The United States Court of Appeals for the Tenth Circuit took on this challenge in Cerveny v. Aventis, No. 16-450 (10th Cir. 2017).
Alexander Cerveny was born more than 20 years ago with birth defects. Defects his parents blame on the fact that his mother took Clomid prior to getting pregnant. The Cervenys sued the manufacturer of Clomid (“Aventis”), asserting various tort claims under Utah law. The district court granted summary judgment to Aventis based on federal preemption, saying the FDA would not have approved the drug warnings the Cervenys say are required under Utah law. The state law tort claim conflicts with federal law and is preempted. The district court granted summary judgment to Aventis on all of the Cervenys’ claims.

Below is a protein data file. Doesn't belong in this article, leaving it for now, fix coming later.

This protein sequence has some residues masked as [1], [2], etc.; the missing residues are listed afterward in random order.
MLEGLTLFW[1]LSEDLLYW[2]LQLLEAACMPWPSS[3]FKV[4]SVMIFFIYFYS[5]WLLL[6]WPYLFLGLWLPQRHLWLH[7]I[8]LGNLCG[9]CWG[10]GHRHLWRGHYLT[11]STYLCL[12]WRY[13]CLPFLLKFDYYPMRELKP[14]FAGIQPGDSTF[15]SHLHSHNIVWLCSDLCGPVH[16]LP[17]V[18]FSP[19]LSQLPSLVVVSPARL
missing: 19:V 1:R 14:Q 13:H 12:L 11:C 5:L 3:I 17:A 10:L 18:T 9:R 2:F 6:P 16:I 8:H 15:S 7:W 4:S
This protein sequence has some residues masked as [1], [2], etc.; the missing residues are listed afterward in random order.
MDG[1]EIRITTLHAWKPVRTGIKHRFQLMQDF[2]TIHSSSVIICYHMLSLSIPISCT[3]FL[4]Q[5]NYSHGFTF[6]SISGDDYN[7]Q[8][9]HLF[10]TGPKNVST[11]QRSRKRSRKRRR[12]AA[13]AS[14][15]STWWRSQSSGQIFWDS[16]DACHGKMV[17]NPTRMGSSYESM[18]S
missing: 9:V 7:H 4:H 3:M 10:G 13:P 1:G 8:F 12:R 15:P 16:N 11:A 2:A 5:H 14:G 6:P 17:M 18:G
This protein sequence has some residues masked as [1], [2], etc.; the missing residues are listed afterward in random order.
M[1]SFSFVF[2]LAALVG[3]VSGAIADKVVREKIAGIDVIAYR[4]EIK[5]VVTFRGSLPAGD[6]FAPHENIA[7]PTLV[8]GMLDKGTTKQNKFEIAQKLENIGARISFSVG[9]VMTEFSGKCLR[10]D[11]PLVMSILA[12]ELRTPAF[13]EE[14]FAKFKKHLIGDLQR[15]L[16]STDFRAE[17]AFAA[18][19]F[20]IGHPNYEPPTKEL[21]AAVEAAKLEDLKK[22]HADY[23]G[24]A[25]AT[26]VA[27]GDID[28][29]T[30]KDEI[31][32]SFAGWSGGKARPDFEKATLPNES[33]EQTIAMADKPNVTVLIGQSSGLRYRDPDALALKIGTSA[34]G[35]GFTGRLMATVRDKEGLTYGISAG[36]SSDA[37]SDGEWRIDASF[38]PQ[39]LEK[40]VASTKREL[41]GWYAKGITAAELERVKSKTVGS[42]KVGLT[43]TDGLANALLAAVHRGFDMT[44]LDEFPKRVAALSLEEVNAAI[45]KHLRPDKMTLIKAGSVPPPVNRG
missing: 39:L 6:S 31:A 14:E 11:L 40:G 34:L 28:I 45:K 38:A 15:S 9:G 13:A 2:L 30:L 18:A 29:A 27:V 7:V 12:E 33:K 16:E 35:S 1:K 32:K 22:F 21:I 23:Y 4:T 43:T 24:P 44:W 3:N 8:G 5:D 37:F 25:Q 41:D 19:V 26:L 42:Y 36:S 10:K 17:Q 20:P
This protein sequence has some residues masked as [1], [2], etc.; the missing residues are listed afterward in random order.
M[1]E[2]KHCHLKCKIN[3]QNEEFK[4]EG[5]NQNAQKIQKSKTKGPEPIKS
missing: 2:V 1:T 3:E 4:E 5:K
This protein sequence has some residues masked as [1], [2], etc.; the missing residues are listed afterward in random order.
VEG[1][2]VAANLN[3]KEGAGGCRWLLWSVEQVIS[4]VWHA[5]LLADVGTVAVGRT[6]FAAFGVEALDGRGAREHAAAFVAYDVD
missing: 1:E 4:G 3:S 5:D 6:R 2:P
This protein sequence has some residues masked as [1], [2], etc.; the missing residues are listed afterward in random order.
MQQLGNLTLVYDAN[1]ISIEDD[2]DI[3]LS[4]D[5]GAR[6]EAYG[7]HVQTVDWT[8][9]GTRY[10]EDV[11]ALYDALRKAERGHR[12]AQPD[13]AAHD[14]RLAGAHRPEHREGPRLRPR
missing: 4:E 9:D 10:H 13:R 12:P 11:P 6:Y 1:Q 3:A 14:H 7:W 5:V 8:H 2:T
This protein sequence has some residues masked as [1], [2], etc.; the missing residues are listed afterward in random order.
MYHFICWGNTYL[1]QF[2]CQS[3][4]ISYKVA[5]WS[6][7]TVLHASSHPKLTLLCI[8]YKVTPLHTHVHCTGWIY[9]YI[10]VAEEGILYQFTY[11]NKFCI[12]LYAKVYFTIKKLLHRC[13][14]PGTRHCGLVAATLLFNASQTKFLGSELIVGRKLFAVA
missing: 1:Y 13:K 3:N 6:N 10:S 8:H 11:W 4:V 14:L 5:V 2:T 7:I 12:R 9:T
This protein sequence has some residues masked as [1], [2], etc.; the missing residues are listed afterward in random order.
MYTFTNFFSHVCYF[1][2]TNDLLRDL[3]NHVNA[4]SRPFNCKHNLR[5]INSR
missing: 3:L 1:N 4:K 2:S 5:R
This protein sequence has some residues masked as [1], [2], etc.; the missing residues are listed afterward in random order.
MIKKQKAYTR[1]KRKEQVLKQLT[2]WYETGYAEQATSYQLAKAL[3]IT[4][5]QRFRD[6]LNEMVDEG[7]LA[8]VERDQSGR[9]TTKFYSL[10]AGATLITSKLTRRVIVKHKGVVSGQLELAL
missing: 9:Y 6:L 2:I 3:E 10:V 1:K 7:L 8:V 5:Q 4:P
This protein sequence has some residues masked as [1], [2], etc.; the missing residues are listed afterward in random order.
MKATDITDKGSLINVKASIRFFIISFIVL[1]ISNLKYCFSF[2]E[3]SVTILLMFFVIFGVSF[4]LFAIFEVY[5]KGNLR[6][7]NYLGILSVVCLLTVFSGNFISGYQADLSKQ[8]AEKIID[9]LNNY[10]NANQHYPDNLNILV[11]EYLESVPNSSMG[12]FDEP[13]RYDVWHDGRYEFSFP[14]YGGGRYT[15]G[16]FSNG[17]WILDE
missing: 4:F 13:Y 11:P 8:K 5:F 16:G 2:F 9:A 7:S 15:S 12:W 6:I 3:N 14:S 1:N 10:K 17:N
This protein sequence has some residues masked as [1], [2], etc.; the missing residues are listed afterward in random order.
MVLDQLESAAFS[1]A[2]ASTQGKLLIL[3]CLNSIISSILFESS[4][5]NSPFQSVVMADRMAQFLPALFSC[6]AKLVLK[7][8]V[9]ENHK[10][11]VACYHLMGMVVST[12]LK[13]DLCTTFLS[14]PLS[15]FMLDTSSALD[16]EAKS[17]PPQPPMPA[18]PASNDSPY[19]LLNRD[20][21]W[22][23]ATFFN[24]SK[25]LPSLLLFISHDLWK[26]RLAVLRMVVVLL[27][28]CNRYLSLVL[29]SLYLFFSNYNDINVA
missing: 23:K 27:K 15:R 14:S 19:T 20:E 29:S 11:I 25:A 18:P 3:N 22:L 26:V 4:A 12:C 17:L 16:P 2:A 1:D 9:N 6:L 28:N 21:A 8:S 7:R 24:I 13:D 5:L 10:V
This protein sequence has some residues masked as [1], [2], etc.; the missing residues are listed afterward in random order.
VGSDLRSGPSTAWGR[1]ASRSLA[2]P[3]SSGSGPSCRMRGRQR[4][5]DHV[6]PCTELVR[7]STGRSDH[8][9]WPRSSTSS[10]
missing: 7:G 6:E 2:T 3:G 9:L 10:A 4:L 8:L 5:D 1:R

In 2007, everything in the Cervenys’ amended complaint was presented to the FDA in a citizen’s petition. It asked the FDA to adopt precise language about the dangers of Clomid prior to pregnancy. After two years of review, the FDA denied the citizen’s petition. The petition denial satisfied the ‘clear evidence’ standard.
The Court looked at the history of Clomid and the FDA warnings on the labels over the years. For more than 50 years, the FDA never required Clomid to carry warnings suggesting birth defects associated with Clomid use prior to pregnancy. Another warning said Clomid exposure prior to pregnancy does not cause birth defects at a rate greater than that observed in the general population. The FDA approved labeling put forth almost the exact opposite warning the Cervenys wanted.
The district court did not consider whether it could rely on Utah law when deciding a summary judgment motion that had relied on federal preemption. Because the district court did not consider this question and it has not been fully briefed on appeal, the Court left this question for the district court to address on remand.
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